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Egypt security forces kill three gunmen in raid on armed group

CAIRO Dec 6 (Reuters) – Egyptian security forces killed
three gunmen on Tuesday, the interior ministry said, in a raid
on a hideout used by what it described as an armed wing of the
Muslim Brotherhood.



It said in a statement on Facebook that automatic weapons
were found in the house in the southern province of Assiut,
which was used by a recently emerged armed group called Hasm.



Hasm claimed responsibility in September for an
assassination attempt on a senior prosecutor, saying it was in
revenge for mass death sentences against political prisoners.



Egyptian judges have issued death sentences against
hundreds of Muslim Brotherhood supporters since mid-2013, when
President Mohamed Mursi, a member of the group, was overthrown
by the army and immediately arrested.



The Brotherhood, which won Egypt’s first free elections
after the 2011 uprising that ended Hosni Mubarak’s 30-year rule,
has since been banned and its leaders and members have largely
been imprisoned or driven into exile or underground.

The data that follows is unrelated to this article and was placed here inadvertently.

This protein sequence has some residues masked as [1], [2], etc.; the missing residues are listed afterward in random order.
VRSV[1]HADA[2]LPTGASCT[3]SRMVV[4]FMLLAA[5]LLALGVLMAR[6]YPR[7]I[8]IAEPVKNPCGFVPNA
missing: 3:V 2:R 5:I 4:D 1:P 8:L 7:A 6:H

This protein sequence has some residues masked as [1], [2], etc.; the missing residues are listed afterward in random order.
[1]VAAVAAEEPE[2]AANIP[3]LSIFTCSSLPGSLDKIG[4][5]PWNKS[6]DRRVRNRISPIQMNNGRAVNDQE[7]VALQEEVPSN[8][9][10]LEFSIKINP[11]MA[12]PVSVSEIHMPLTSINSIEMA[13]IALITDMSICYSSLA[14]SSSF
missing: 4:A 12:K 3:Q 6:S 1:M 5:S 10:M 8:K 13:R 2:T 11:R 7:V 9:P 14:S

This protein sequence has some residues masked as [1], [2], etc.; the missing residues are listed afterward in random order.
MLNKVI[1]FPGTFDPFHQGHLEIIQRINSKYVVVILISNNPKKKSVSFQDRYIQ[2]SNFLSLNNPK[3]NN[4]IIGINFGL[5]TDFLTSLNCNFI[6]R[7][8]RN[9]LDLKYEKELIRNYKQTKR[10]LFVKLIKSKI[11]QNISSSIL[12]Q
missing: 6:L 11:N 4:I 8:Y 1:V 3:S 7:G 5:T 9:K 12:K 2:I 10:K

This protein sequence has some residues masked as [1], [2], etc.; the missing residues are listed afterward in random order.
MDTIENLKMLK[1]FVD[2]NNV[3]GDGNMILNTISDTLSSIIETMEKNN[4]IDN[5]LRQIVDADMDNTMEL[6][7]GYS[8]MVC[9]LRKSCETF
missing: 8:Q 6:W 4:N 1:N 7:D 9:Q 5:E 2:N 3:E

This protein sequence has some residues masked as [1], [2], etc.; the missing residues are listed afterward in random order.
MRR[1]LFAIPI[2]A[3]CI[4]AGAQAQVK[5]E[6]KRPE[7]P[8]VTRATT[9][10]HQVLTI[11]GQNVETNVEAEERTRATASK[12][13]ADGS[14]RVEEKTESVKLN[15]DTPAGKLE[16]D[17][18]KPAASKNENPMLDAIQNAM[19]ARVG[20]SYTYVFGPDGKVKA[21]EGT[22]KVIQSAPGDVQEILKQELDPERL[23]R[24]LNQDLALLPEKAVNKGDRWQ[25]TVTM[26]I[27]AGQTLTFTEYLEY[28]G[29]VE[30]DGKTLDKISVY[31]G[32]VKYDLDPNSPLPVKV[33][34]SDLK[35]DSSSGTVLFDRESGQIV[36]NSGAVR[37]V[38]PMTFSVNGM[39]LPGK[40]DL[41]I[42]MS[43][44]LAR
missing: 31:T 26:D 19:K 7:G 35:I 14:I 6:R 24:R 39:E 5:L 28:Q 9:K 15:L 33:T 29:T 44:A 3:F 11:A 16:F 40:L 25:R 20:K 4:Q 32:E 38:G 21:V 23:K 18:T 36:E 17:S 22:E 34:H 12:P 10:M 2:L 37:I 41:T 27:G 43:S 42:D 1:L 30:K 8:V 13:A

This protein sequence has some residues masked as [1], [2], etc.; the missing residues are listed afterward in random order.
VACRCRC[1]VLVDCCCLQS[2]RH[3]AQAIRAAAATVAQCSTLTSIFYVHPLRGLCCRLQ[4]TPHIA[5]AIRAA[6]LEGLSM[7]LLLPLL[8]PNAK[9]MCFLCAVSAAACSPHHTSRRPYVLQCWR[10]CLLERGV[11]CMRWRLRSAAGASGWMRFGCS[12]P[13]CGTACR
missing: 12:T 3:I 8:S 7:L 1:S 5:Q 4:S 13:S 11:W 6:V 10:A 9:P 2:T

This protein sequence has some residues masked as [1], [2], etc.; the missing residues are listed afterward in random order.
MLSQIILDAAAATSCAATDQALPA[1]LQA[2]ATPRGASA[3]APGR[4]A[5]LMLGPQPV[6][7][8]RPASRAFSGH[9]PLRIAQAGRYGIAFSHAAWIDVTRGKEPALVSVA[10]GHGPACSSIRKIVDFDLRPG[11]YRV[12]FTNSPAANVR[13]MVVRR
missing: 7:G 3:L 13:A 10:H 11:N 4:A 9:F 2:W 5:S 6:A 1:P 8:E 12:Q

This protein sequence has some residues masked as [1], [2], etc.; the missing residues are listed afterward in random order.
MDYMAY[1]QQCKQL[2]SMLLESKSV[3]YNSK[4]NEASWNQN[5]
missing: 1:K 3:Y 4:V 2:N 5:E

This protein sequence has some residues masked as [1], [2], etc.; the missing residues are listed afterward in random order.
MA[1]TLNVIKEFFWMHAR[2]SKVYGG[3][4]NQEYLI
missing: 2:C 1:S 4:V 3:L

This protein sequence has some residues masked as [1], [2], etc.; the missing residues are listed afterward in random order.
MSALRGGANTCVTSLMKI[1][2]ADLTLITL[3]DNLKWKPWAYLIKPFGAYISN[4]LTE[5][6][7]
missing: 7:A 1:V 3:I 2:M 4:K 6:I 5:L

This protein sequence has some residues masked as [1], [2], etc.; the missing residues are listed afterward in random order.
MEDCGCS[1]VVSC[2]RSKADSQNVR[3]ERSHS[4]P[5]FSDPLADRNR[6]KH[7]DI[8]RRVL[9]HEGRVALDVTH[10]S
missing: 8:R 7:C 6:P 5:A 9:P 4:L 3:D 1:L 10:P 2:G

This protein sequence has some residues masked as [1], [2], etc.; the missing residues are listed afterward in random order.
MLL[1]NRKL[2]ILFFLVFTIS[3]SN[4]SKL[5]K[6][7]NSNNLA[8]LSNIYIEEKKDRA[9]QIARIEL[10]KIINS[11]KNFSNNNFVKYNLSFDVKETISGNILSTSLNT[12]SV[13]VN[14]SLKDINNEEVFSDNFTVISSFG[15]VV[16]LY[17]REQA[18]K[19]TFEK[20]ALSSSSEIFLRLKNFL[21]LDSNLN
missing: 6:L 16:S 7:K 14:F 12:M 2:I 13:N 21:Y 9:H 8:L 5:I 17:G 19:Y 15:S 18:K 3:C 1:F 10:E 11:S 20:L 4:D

Since the crackdown, other small groups, including Hasm,
have popped up and carried out attacks on police, prosecutors
and army officers.



The government says these groups are linked to the
Brotherhood. The Brotherhood says it is a peaceful organisation.



Hasm, about which little is publicly known, has claimed a
handful of attacks this year including an attempt on the life of
the former Grand Mufti Ali Gomaa.



Gomaa is an outspoken critic of Islamist groups, including
the Muslim Brotherhood and had, in his former role, the final
say on whether to confirm death sentences.



The Interior Ministry statement said security forces came
under fire from the hideout as they prepared to raid it and the
men were killed in the exchange of fire. It was not immediately
possible to contact Hasm or find witnesses.



The Interior Ministry said two of the men killed were wanted
in connection with deadly attacks on police officers and a third
was a bomb maker for the group.

(Reporting by Aly Abdelaty and Lin Noueihed; editing by Giles
Elgood)


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